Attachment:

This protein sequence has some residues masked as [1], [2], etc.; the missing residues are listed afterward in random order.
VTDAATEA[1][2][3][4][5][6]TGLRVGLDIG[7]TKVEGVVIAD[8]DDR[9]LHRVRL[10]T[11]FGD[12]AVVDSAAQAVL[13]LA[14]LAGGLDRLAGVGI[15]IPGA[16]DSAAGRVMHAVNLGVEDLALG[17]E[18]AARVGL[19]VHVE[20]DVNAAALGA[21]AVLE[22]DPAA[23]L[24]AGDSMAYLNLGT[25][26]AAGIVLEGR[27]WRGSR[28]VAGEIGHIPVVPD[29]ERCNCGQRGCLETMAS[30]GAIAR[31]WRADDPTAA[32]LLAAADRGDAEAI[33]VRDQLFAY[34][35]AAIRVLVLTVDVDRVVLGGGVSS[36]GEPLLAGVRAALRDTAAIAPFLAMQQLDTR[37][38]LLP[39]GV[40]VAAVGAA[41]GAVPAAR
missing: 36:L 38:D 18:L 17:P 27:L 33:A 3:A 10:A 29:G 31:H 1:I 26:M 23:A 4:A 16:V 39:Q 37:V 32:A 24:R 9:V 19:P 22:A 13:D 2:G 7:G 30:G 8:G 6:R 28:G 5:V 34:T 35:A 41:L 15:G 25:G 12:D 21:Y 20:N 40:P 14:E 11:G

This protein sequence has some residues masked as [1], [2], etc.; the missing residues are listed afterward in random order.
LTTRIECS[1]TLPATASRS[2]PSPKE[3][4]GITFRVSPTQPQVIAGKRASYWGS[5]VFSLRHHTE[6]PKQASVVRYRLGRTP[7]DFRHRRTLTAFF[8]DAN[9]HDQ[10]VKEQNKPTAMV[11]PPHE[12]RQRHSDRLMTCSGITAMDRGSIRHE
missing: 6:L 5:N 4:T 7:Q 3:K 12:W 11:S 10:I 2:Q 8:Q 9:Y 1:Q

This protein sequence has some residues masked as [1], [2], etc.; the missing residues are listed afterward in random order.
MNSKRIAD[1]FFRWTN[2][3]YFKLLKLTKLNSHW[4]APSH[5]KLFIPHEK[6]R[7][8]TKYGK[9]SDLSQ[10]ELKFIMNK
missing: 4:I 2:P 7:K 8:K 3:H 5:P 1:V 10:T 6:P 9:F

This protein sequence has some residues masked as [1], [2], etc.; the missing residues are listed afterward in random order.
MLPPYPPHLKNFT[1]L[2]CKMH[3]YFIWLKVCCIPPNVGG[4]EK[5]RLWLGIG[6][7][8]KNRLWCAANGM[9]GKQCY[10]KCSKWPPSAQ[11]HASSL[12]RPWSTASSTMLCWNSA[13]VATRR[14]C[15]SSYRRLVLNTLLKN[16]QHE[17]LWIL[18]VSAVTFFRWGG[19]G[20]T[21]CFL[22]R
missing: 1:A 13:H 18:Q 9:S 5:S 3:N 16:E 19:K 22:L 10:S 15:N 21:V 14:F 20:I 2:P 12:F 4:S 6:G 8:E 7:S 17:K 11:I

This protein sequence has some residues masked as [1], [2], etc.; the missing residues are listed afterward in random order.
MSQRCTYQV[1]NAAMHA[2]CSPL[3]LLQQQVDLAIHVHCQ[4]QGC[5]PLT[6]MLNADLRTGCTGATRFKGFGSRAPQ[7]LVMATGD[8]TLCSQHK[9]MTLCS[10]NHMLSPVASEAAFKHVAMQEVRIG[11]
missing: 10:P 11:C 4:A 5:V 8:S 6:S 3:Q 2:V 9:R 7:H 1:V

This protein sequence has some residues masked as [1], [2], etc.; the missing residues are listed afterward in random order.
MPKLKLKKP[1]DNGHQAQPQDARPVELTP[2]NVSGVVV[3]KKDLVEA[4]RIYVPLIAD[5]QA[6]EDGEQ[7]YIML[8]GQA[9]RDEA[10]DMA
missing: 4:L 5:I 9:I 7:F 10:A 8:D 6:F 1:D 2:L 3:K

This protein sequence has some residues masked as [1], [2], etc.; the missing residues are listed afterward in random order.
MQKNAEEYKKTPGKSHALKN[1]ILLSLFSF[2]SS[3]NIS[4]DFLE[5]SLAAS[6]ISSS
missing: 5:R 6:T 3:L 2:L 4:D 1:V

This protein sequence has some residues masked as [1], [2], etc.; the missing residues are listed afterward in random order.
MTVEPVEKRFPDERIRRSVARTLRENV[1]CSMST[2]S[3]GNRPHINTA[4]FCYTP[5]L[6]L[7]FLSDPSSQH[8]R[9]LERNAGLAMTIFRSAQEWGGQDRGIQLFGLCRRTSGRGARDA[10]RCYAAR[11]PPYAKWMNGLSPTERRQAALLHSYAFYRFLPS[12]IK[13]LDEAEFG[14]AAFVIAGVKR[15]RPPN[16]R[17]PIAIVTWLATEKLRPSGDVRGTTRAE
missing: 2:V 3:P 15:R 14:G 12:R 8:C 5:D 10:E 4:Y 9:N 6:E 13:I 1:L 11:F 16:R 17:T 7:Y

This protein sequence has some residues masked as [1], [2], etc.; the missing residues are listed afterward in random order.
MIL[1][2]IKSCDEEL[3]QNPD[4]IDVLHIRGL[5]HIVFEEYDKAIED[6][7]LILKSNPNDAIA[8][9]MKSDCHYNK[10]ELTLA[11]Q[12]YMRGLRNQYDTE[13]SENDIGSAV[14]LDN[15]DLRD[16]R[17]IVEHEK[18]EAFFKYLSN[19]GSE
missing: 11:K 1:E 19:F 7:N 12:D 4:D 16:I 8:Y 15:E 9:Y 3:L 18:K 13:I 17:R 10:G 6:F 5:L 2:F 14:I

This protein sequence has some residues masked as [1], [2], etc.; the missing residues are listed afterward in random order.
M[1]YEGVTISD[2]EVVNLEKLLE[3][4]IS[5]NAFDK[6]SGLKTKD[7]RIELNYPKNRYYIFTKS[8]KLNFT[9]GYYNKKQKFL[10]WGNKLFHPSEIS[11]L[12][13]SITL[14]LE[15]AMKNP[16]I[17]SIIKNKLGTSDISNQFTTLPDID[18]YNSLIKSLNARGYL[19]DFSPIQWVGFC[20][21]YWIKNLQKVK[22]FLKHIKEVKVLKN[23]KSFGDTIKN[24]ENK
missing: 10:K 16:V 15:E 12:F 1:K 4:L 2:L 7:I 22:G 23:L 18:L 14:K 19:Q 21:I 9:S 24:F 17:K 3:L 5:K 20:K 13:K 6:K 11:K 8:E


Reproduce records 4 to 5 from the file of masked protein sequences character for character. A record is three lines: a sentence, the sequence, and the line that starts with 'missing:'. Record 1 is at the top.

This protein sequence has some residues masked as [1], [2], etc.; the missing residues are listed afterward in random order.
MLPPYPPHLKNFT[1]L[2]CKMH[3]YFIWLKVCCIPPNVGG[4]EK[5]RLWLGIG[6][7][8]KNRLWCAANGM[9]GKQCY[10]KCSKWPPSAQ[11]HASSL[12]RPWSTASSTMLCWNSA[13]VATRR[14]C[15]SSYRRLVLNTLLKN[16]QHE[17]LWIL[18]VSAVTFFRWGG[19]G[20]T[21]CFL[22]R
missing: 1:A 13:H 18:Q 9:S 5:S 3:N 16:E 19:K 22:L 10:S 15:N 21:V 14:F 20:I 2:P 12:F 4:S 6:G 8:E 7:S 17:K 11:I

This protein sequence has some residues masked as [1], [2], etc.; the missing residues are listed afterward in random order.
MSQRCTYQV[1]NAAMHA[2]CSPL[3]LLQQQVDLAIHVHCQ[4]QGC[5]PLT[6]MLNADLRTGCTGATRFKGFGSRAPQ[7]LVMATGD[8]TLCSQHK[9]MTLCS[10]NHMLSPVASEAAFKHVAMQEVRIG[11]
missing: 10:P 11:C 4:A 5:V 8:S 6:S 3:Q 2:V 9:R 7:H 1:V